Australians are now spending an estimated $1billion a year on cosmetic procedures. As we now live very much in an age of immediate and instant gratification, when it comes to plastic surgery in Australia this new, seven-day ‘cooling off’ period is just what consumers need according to the Australian Society of Plastic Surgery.
Dr Jeremy Hunt has worked with thousands of patients across his 15-year career and is widely regarded as one of Australia’s leading plastic surgeons. This is reflected in his role as Spokesperson for the Australian Society of Plastic Surgery.
Along with the majority of respected plastic surgeons, he welcomes the Medical Board of Australia’s new range of measures. According to Dr Hunt, the new three month cooling off period that has now been implemented for all children under the age of 18 years is extremely important. And we agree. Teenagers can be influenced by social media and famous celebrities and fads; or affected by bullying, hormones and peer pressure, often resulting in quickly made decisions that they may regret down the track.
Dr Hunt also applauds the new rule that will require these vulnerable young patients under the age of 18 to undergo an evaluation by a registered psychiatrist, psychologist or general practitioner before proceeding with any elective cosmetic surgery. This will help identify and address any teens with self-esteem or body dysmorphia issues. Unfortunately, in patients with psychological image issues, plastic surgery does not usually help their confidence and in some cases can make it worse, or even spur an unhealthy and really damaging obsession with plastic surgery.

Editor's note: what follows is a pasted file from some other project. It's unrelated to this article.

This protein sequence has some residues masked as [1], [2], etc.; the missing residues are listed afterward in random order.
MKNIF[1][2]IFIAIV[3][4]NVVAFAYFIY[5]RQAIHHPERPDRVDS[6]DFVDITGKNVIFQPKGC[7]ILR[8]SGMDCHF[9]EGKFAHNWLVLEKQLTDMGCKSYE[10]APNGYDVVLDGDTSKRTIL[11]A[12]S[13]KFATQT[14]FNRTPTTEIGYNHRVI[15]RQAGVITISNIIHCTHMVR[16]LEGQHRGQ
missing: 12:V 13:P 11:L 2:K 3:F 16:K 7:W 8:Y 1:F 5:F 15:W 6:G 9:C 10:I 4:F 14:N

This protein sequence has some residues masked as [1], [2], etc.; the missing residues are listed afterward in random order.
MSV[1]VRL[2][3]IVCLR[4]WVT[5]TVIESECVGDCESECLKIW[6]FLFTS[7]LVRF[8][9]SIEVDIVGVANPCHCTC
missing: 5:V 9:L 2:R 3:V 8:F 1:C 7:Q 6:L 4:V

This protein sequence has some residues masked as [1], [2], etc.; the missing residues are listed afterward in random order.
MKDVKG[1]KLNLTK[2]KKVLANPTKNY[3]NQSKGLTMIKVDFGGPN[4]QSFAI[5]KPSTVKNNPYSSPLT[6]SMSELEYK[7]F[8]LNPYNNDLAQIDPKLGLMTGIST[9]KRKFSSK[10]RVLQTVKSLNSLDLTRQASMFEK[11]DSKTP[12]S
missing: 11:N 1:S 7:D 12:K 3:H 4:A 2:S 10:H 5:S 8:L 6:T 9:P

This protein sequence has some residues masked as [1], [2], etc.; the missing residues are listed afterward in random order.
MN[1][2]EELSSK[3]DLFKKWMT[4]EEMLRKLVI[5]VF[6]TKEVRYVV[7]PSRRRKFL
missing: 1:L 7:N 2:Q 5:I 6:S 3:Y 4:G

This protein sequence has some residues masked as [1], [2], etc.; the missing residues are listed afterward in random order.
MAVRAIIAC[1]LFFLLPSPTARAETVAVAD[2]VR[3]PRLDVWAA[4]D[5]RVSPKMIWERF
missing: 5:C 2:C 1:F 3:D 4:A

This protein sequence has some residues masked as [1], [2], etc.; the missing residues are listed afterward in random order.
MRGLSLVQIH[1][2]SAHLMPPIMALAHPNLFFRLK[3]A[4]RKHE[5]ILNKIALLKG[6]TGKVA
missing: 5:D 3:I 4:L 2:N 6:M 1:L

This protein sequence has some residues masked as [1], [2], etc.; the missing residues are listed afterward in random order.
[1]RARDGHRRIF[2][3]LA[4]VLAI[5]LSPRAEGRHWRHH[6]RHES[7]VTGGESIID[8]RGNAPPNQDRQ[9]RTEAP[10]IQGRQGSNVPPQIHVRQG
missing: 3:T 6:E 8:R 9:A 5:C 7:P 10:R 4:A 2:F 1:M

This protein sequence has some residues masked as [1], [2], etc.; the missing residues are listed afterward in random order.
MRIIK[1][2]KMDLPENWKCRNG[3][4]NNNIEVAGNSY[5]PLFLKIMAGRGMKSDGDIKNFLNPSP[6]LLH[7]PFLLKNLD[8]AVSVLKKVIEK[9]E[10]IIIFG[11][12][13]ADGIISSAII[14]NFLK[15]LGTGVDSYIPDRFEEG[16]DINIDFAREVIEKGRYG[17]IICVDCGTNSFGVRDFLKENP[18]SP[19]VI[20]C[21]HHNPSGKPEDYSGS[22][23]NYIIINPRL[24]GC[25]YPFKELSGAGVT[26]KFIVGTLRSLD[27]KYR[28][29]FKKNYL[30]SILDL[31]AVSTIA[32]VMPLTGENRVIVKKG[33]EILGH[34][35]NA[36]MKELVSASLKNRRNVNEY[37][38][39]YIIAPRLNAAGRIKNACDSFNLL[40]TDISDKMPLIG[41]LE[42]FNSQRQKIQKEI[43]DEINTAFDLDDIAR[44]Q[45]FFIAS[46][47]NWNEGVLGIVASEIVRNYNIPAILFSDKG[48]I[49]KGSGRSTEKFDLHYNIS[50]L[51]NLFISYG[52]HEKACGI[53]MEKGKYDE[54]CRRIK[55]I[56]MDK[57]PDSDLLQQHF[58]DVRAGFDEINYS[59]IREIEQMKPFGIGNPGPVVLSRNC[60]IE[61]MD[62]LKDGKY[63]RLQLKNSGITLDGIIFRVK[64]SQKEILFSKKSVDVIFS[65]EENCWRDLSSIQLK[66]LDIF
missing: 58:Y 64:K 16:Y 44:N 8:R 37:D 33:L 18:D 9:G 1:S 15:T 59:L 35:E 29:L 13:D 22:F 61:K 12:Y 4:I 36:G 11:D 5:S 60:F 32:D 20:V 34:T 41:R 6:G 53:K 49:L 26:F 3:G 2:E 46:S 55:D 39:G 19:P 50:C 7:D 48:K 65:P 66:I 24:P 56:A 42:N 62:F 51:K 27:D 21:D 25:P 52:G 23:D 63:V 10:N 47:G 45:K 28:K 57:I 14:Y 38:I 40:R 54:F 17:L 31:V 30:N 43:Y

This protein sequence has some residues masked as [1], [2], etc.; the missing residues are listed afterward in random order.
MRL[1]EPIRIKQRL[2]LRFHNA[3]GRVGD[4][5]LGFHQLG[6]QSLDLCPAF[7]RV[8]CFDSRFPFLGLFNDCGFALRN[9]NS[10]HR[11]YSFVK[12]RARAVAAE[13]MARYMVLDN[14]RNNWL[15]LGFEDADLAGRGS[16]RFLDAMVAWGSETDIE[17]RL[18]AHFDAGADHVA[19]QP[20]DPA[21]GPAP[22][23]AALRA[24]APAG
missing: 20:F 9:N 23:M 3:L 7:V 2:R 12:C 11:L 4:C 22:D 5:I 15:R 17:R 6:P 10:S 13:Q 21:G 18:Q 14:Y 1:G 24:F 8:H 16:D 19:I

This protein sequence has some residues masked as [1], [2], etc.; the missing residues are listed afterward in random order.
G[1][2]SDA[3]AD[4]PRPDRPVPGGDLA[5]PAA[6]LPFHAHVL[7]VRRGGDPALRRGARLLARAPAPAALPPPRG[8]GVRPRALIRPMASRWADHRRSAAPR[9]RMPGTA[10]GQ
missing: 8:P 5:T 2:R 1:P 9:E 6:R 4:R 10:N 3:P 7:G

For both potential patients and medical practitioners, this new cooling-off period makes good sense. Dr Hunt believes these guidelines are designed to hopefully minimise some of the potentially serious complications during or after cosmetic procedures.
According to Dr Kane from the Australian Society of Plastic Surgeons, “Despite a growing number of reports in the media of poor or disastrous outcomes, and sadly, even deaths, people are still rushing into cosmetic surgery with little consideration for their safety, often putting financial considerations ahead of their health.”
Not only that, a cooling off period for both adults and children under 18 will mean that over-enthusiastic surgeons and practitioners won’t be able to “force” or coerce patients to sign off on any contracts or payment plans without reasonable consideration and giving patients the chance to compare pricing and procedures with another surgeon or practitioner.
The new guidelines will apply to all medical practitioners, including specialist plastic surgeons, cosmetic surgeons and cosmetic physicians regardless of their individual qualifications when they take effect on October 1, 2016.
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